Dolphin Friendly Tuna
A few decades ago tuna fleets would regularly use dolphins to locate large schools of tuna. This practice resulted in an unacceptable amount of dolphins being caught and killed in tuna nets every year. Once major NGOs became aware of this practice they began large scale public education campaigns designed to change the way tuna were fished. The resulting consumer backlash and boycotts against tuna brands led to new methods of tuna fishing that killed less dolphins and today most canned tuna products will have a “Dolphin Friendly” or “Dolphin Safe” label on the can.
Why Dolphins are Killed in Tuna Nets
Large schools of tuna regularly stay close to pods of dolphins. Since it is easier to find a pod of dolphins than a school of tuna fishermen will follow dolphin pods until they locate the tuna. However as the tuna are surrounded by the fishermen many dolphins get caught up in the net. The dolphins that get caught are usually mortally wounded or dead and are subsequently discarded as bycatch by the fishing fleet. It is this fishing technique that led consumers to demand changes to tuna fishing practices. As a result most major canned tuna for sale is now labeled ‘dolphin safe tuna’ or ‘dolphin friendly tuna’. Technically this label will mean that the tuna was harvested in a manner that ensure no dolphins (or a small amount) were killed during the harvest.
Problems with Dolphin Safe Tuna and FADs
Tuna fishing vessels need to find tuna. As a replacement for dolphins many fishing fleets now use Fish Aggregation Devices or FAD’s. An FAD is a device that will attract tuna and make it easy for a fishing vessel to surround the tuna and quickly harvest them. However, an FAD attracts more than just tuna and many marine animals are drawn to the FAD or to the fish that are attracted to it. This includes sharks, turtles, juvenile fish and many other species of marine life. When the tuna net is deployed a large number of these creatures are caught with the tuna and subsequently discarded as bycatch. So while less dolphins are killed using an FAD a lot of other marine life is killed instead. Ensuring that no dolphins die in tuna nets is a good thing however it is important to step back and ensure that all bycatch is reduced and the tuna is caught in a truly sustainable manner. Purse seine net fishing is indiscriminate and unsustainable and will almost always result in a large amount of bycatch – whether it is dolphins, turtles, sharks or other marine life unfortunate enough to be found near a tuna harvest.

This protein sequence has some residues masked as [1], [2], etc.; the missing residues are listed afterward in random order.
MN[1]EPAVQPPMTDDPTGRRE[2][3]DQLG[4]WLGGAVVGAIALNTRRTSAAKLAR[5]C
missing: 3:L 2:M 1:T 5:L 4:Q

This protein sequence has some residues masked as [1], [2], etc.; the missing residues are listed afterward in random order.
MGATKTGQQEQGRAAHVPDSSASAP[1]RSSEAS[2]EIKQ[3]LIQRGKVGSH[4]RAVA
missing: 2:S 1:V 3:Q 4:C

Dolphin Friendly Labels, Canned Tuna and Certification
The dolphin safe or dolphin friendly label does not have a single certification program or standard. The U.S. developed their own label for dolphin safe tuna during the 90’s and in subsequent years other countries followed with their own versions of the dolphin friendly label. In addition some environmental groups have also created their own labels that have more rigorous standards than the government label programs. One of the most popular dolphin friendly labels is from the Earth Island Institute which includes language that offers slightly better dolphin protection than other certification labels. This includes ensuring that no dolphins are killed or maimed during tuna harvesting and that any dolphins caught are set free without injury. However, as with many dolphin safe certification programs, it is very hard to completely monitor the offshore fishing fleets and truly ensure that no dolphins are actually killed.